Businesses spend large sums of money training employees to follow procedures and flowcharts when interacting with customers. (“if the customer says x, reply with y”), they can then monitor phone calls or use “mystery shoppers” to ensure compliance with the new rules. but heavily scripted employees are often less able to be imaginative or empathetic about a customer’s true needs.

a better approach is to persuade employees to commit to a holistic definition of service: creating value for others, inside and outside the organization. teach them to appreciate customer concerns first and only then to take action. They must continually ask themselves, who am I going to serve and what do they need and value most?

“people were wondering, is this guy crazy?”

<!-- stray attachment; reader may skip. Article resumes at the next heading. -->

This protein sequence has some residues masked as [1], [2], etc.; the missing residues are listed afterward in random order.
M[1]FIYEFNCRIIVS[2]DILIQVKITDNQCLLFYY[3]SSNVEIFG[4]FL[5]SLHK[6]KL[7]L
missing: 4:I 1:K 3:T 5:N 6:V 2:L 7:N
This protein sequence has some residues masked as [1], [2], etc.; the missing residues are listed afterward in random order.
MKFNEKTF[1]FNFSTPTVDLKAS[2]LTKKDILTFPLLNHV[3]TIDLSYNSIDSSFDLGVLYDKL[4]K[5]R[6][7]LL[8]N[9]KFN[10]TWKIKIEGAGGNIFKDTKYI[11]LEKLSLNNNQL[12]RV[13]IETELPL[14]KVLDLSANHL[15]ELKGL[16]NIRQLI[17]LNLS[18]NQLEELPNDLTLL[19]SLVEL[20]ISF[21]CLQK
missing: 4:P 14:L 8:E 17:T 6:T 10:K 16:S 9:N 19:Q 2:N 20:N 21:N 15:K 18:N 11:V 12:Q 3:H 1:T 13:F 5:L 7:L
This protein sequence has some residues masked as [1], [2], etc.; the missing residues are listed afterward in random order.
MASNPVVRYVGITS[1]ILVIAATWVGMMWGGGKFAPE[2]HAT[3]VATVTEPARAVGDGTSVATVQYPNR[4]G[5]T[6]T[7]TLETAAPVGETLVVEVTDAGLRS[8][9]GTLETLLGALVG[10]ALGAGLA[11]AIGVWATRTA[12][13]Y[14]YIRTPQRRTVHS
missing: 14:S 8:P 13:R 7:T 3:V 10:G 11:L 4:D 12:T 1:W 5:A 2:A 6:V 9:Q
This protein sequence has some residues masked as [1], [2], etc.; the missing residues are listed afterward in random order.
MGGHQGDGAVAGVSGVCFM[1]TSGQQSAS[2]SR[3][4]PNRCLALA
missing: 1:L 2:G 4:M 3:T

Mauritius-based Naiade Resorts was struggling with low occupancy rates and mounting losses when the global recession hit. Paul Jones, who became its CEO in 2010, changed the company name to Lux Resorts and initiated a focus on creative personalized service. Instead of training workers to take specific actions, he launched an educational program aimed at getting them to anticipate and understand guest priorities and maximize service opportunities. two years after the initiative began, four of the five luxury properties in mauritius were on tripadvisor’s top 10 list for that country. financial results followed suit, with revenue, profit and profit increasing by more than 300% in three years.

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do not pilot changes.

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conventional wisdom calls for limited experiments that, if successful, are then implemented more widely. that can work for small adjustments, but for more radical reforms, companies need to build momentum quickly and set their sights high.